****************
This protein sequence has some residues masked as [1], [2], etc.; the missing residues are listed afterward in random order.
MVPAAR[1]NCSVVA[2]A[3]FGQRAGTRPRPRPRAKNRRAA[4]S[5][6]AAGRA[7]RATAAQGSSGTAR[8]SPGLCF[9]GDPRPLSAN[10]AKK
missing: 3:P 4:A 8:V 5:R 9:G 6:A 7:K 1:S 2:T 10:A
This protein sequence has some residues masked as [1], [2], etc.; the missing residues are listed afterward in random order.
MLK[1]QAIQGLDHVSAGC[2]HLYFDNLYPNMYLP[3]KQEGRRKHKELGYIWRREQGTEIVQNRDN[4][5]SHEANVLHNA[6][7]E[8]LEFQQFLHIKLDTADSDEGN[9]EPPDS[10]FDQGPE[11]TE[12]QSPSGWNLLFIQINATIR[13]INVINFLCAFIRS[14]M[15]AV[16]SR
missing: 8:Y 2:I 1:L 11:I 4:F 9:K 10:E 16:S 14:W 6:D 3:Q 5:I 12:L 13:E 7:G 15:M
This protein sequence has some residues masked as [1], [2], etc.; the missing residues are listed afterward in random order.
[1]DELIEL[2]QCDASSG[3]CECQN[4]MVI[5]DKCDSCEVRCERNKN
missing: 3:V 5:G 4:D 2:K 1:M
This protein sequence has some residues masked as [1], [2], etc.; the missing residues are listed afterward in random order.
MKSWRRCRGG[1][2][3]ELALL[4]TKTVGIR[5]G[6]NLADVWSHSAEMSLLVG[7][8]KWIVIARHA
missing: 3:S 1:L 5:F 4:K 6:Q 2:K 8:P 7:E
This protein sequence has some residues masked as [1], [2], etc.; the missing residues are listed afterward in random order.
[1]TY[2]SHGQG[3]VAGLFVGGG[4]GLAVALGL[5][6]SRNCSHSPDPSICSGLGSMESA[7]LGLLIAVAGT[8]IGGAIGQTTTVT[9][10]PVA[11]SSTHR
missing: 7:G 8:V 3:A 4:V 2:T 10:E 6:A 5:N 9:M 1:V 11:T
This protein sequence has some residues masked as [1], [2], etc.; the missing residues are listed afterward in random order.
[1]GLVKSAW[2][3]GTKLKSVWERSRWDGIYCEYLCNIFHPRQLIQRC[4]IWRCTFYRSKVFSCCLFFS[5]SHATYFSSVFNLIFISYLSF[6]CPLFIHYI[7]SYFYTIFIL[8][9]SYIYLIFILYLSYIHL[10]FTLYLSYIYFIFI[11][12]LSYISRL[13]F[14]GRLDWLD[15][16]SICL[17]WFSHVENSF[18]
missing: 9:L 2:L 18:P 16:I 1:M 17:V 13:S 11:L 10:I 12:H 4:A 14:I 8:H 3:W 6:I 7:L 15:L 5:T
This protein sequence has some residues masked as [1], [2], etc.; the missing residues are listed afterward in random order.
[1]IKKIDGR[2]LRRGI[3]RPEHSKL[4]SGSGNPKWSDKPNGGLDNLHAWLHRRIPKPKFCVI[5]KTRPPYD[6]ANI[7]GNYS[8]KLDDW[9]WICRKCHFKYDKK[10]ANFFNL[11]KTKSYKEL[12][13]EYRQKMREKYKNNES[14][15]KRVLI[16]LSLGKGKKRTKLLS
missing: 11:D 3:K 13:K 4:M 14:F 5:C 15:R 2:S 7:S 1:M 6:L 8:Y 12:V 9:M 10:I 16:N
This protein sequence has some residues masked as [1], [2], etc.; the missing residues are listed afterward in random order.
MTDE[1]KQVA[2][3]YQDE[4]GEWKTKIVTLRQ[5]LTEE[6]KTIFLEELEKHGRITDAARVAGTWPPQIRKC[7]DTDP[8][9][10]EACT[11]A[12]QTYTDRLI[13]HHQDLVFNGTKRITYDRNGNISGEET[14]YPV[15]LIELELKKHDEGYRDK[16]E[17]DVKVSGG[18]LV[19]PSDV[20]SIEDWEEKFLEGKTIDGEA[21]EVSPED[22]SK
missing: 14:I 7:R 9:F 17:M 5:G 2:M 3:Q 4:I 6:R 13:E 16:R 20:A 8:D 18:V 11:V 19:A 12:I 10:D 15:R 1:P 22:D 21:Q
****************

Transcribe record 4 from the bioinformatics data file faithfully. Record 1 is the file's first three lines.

This protein sequence has some residues masked as [1], [2], etc.; the missing residues are listed afterward in random order.
MKSWRRCRGG[1][2][3]ELALL[4]TKTVGIR[5]G[6]NLADVWSHSAEMSLLVG[7][8]KWIVIARHA
missing: 3:S 1:L 5:F 4:K 6:Q 2:K 8:P 7:E